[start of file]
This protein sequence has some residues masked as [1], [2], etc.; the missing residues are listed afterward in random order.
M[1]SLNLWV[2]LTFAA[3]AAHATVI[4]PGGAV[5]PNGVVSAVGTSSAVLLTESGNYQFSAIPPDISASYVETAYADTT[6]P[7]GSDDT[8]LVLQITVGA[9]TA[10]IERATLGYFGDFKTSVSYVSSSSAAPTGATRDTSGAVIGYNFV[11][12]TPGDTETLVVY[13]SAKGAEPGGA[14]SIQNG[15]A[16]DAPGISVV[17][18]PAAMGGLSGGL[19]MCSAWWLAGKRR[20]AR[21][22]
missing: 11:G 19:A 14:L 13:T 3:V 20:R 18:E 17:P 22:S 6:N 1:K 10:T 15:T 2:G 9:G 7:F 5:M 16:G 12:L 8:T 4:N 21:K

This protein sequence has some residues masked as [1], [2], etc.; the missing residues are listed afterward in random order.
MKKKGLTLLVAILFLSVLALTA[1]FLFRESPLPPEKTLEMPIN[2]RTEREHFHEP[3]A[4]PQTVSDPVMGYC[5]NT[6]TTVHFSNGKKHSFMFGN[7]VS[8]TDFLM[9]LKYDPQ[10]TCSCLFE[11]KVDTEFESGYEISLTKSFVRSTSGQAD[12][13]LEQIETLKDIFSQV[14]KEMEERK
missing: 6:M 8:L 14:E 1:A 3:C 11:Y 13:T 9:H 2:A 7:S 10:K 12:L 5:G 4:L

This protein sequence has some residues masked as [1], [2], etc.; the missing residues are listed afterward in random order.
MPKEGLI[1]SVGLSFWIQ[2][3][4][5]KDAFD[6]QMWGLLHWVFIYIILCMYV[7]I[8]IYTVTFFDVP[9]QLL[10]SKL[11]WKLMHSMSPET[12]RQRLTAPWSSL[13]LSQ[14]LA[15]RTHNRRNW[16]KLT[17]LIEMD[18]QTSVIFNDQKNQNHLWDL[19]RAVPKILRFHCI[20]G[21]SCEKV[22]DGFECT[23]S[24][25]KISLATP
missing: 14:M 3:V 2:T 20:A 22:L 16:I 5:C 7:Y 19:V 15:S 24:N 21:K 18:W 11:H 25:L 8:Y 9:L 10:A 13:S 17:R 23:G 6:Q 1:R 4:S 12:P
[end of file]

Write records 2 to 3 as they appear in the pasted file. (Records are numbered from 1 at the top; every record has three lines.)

This protein sequence has some residues masked as [1], [2], etc.; the missing residues are listed afterward in random order.
MKKKGLTLLVAILFLSVLALTA[1]FLFRESPLPPEKTLEMPIN[2]RTEREHFHEP[3]A[4]PQTVSDPVMGYC[5]NT[6]TTVHFSNGKKHSFMFGN[7]VS[8]TDFLM[9]LKYDPQ[10]TCSCLFE[11]KVDTEFESGYEISLTKSFVRSTSGQAD[12][13]LEQIETLKDIFSQV[14]KEMEERK
missing: 6:M 8:L 14:E 1:A 3:C 11:Y 13:T 9:H 2:A 7:S 10:K 12:L 5:G 4:L

This protein sequence has some residues masked as [1], [2], etc.; the missing residues are listed afterward in random order.
MPKEGLI[1]SVGLSFWIQ[2][3][4][5]KDAFD[6]QMWGLLHWVFIYIILCMYV[7]I[8]IYTVTFFDVP[9]QLL[10]SKL[11]WKLMHSMSPET[12]RQRLTAPWSSL[13]LSQ[14]LA[15]RTHNRRNW[16]KLT[17]LIEMD[18]QTSVIFNDQKNQNHLWDL[19]RAVPKILRFHCI[20]G[21]SCEKV[22]DGFECT[23]S[24][25]KISLATP
missing: 14:M 3:V 2:T 20:A 22:L 16:I 5:C 7:Y 19:V 15:S 24:N 21:K 18:W 11:H 25:L 8:Y 9:L 10:A 13:S 17:R 23:G 6:Q 1:R 4:S 12:P